Instructor technical setup, online

See also

This is online-specific instructor tech setup. For general, see Instructor technical setup which also applies here.

The information in this is currently specific to Zoom teaching and livestream teaching.

Final checklist

See the list in Instructor technical setup, which includes points for online.


Audio quality, and balance between instructors, is absolutely critical to good online work, especially teaching. Consider the following:

  • Can you adjust your microphone volume from very low to higher-than-needed? Make sure your dynamic range is larger than “barely working”, so that you have some room to adjust for later.

  • Do you have a high-quality headset? A headset with microphone is the most reliable, but if you can get a desktop setup working well, that can be good too. Always have a high-quality headset for backup anyway.

  • If you have a bluetooth headset, consider:

    • Bluetooth headsets have significant latency compared to wired or purpose-built wireless protocols like gaming headsets have.

    • The microphone might not have enough bandwidth (if it’s part of the same headset).

    • Bluetooth 5 is much better in both latency and quality.

    • Consider investing (or getting your work to invest in) some high-quality headset or desktop audio gear.

  • “Ducking” is when the first words are silenced/quieted by noise cancellation, until it detects speaking. To avoid this, don’t use “high” noise cancellation (as low as possible is better, reduce environmental noise / use headset mic instead). If you need high cancellation because of background noise, switch to your headset.

  • Set your microphone’s hardware volume to something relatively high - and control via the software.

Screen sharing

You have to assume the smallest screen from learners and plan for that. You should share a portrait screen: either a portion of your screen, or one window in portrait mode. See the examples below.

  • Learners have a small screen, and need room for their own terminals and web browser open, too. A big screen or multiple monitors is the special case.

  • Sharing a 1920x1080 screen is not a good idea: you need to make all the text size large so that learners can scale it down to have room to do their work. Pixels are wasted. Instead, force yourself to save space by using a normal font size but sharing less of your screen.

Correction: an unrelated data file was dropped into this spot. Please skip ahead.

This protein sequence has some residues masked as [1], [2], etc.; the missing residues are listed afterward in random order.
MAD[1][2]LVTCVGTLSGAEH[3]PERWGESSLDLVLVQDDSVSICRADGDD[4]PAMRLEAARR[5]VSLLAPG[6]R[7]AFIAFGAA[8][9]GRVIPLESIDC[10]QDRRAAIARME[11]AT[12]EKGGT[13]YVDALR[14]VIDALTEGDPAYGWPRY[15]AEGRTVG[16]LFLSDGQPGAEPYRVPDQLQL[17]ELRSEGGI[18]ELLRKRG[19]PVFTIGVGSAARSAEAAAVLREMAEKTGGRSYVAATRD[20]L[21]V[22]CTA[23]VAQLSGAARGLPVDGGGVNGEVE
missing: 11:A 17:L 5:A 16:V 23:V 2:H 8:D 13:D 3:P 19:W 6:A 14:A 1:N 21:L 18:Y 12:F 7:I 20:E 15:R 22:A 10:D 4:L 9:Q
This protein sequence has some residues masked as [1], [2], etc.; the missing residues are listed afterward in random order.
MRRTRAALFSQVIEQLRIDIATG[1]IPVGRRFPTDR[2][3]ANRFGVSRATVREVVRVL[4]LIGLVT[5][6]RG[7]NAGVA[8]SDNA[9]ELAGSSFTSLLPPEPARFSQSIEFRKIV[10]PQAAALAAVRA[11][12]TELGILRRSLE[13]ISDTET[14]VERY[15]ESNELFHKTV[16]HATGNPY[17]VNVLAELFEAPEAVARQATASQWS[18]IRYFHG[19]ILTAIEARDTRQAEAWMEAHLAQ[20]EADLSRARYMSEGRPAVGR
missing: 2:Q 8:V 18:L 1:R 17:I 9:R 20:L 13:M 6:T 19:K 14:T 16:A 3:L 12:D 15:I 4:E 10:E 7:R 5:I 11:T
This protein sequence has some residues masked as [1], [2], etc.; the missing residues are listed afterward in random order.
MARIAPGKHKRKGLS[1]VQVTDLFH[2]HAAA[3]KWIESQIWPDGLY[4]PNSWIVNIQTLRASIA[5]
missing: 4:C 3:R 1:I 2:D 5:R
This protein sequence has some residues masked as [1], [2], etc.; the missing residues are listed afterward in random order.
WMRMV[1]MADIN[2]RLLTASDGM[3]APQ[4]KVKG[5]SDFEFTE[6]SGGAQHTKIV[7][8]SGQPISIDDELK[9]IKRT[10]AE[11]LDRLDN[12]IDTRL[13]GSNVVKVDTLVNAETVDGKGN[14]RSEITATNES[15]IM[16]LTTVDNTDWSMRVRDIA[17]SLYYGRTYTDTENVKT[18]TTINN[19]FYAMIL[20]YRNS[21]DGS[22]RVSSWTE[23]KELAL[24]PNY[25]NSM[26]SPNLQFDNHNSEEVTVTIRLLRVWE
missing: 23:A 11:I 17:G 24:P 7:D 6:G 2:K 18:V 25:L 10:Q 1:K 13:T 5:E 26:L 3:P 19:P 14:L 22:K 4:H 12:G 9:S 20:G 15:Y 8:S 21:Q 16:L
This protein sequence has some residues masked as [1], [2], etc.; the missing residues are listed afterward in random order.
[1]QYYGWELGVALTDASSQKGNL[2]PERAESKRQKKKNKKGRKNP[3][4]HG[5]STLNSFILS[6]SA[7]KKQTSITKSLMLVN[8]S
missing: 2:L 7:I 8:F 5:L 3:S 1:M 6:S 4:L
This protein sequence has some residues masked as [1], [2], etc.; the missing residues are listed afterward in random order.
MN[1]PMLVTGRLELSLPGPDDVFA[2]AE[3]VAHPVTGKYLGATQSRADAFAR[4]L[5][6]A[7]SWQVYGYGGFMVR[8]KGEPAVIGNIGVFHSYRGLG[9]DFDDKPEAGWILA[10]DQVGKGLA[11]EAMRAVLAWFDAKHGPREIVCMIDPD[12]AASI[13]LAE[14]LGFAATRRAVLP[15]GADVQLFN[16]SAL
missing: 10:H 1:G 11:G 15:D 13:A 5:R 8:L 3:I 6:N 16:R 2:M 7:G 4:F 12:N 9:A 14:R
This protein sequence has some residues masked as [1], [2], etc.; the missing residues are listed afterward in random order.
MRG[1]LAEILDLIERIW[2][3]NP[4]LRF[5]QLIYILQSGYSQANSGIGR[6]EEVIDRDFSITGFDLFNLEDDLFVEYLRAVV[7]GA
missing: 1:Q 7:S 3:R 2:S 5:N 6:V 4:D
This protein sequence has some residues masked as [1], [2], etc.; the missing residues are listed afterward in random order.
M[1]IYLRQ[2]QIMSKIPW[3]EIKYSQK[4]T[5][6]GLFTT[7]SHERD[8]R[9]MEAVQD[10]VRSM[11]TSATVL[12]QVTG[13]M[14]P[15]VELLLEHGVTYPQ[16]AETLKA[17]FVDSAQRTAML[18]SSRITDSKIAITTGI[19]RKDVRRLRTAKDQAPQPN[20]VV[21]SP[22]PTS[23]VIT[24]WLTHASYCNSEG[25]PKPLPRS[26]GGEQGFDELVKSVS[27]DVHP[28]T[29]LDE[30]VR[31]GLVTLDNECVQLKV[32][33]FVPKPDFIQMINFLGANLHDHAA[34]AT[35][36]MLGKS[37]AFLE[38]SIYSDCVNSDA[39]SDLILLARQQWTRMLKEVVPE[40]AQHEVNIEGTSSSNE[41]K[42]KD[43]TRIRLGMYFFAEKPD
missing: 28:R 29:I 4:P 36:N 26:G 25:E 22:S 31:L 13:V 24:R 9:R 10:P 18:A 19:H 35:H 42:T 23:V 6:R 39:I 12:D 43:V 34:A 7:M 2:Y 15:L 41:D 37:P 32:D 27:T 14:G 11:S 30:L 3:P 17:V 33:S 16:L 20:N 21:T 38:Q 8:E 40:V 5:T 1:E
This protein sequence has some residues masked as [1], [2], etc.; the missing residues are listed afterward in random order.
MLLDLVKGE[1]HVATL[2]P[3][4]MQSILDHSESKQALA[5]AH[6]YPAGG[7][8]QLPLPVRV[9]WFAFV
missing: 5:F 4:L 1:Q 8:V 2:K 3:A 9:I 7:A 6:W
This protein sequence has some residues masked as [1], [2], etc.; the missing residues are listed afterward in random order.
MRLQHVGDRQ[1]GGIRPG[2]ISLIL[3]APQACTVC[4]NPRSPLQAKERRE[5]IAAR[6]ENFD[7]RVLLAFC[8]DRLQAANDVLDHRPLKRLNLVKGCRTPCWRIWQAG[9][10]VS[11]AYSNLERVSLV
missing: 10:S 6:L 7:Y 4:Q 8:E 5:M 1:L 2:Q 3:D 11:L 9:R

• Zoom now has a “share portion of screen” (Screen sharing → Advanced → Share a portion of the screen).

  • For livestreaming, our aspect ration is 840×1080 (portrait). This is a bit less than half your screen. This is 43% of the width of your screen and the full height, for a standard FullHD screen.

When streaming/recording: Never stop sharing a screen, ask someone else to take it over. There is a chance that the view goes to “gallery view” in the recording or stream, which makes video editing harder or disrupts learner privacy.

Screen share examples

These are layouts of the actual screen or portion of screen being shared:


S1: A FullHD 1920x1080 screen shared.


S2: A vertical screen layout shared. Note the extra shell history at the top. The web browser is at the bottom, because the Zoom toolbar can cover the bottom bit.


S3: A sort-of GUI (Jupyter) shared vertically.


S4: This isn’t a screenshare from CodeRefinery, but may be instructive. Note the horizontal layout and shell history at the bottom right.


S5: Similar to above, but dark. Includes contents on the right.


S8: Jupyter + terminal, including the fish shell and the terminal history.


S9: Similar to S8. Lesson + terminal, tmux plus terminal history and dark background.


S10: HPC Kickstart course. Note the colors contrast of the windows and colors of the prompt and text. The history is smaller and doesn’t take up primary working space. The working directory is in the window titlebar.

Screen layout: learners

This is how learners can arrange their screen:


L1: Learner with a large screen, Zoom in dual-monitor mode so that the instructur pictures are not shown. Screenshare is on the left side, HackMD at bottom left, terminal and web browser on the right.


L2: A learner with a single large screen (Zoom in “single monitor mode”). Instructor screen share at right, learner stuff at left.


L3: A learner with a particularly small screen. Instructur screenshare at left, your windows at right.

Screen layout: instructors

This is what the instructor sees on their screen:


I1: Vertical instructor setup. Zoom is sharing a portion of the left side, the right side is free for following HackMD, chat, etc (but don’t overload yourself).